Junk Hong Kong Harbour

What have been some of the pros and cons about living in Hong Kong?
One of the big draws for me as a woman is how safe Hong Kong is. I never worry when I go out late at night by myself. In fact the only places where I need to show any real caution are the nightlife spots that are popular with tourists.

The main drawback to living in Hong Kong is the high cost of living. Currently ranked as the second most expensive city in the world after Singapore, Hong Kong is not a place to live in long-term if you have very little income.

Central Hong Kong

Do you have any future plans here to move somewhere else? If so where are you thinking? why this place?
For now, I plan to use Hong Kong as my base and travel to other countries from here. The large number of public holidays (17 days in 2018) plus a generous amount of annual leave means that I will be able to take a couple three-week long trips plus several long weekends. Eventually, I know that I will need to move on to somewhere else. I have never stayed anywhere for too long!

Lantau Island Beach Hong KongCan you give any insights into the local culture / customs where you live as an expat (either now you previously) How important is it for people to be aware of these when living here to visiting here?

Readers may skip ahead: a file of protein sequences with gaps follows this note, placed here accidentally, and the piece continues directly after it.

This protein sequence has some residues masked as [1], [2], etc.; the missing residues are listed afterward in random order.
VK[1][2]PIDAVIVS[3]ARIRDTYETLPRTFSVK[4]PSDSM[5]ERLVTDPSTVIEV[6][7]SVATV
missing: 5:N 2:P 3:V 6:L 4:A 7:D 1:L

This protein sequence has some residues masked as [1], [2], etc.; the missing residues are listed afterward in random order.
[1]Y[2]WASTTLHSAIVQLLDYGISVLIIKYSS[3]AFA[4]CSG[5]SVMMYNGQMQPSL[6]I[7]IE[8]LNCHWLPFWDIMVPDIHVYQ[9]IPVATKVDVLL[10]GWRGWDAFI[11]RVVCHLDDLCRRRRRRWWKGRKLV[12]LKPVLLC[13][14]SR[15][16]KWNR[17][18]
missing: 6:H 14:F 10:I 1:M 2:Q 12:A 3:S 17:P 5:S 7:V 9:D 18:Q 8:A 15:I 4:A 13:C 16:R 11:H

A common mistake I see new arrivals to Hong Kong making is thinking that this city has the same culture as the rest of China. The local language is Cantonese, not Mandarin, and many locals are more likely to speak English as their second language than anything else.

The Cantonese language, as it is spoken locally, is filled with idioms and common sayings. It is common for locals to take two words that sound similar and create a double meaning based on that similarity. For example, the word for ‘death’ and the word for ‘four’ sound similar. As a result many buildings do not have any floors that contain the number four.

For better or worse, it is entirely possible to come to Hong Kong and never have to speak a word of Cantonese. The expat population is large and there are whole parts of the city (Central/Wan Chai) that specifically cater to that group.

Do you travel around from this destination where you are living as an expat? What are some places you have visited from here / any countries close by that you recommend / what are the travel costs like to these places?

One of the great things about Hong Kong is how centrally located it is. Flights north to Japan and Korea and flights south to Singapore and the rest of South East Asia are only a few hours and fairly inexpensive. In addition, because the HK Dollar is pegged to the US Dollar, I find that my money is able to go a long way when visiting many of these countries.

Lantau Peak Trail Hong KongHow are the locals where you live (were they easy to make friends with)? Are there any expat clubs or similar that you have joined? How easy was it to make new friends or associates here?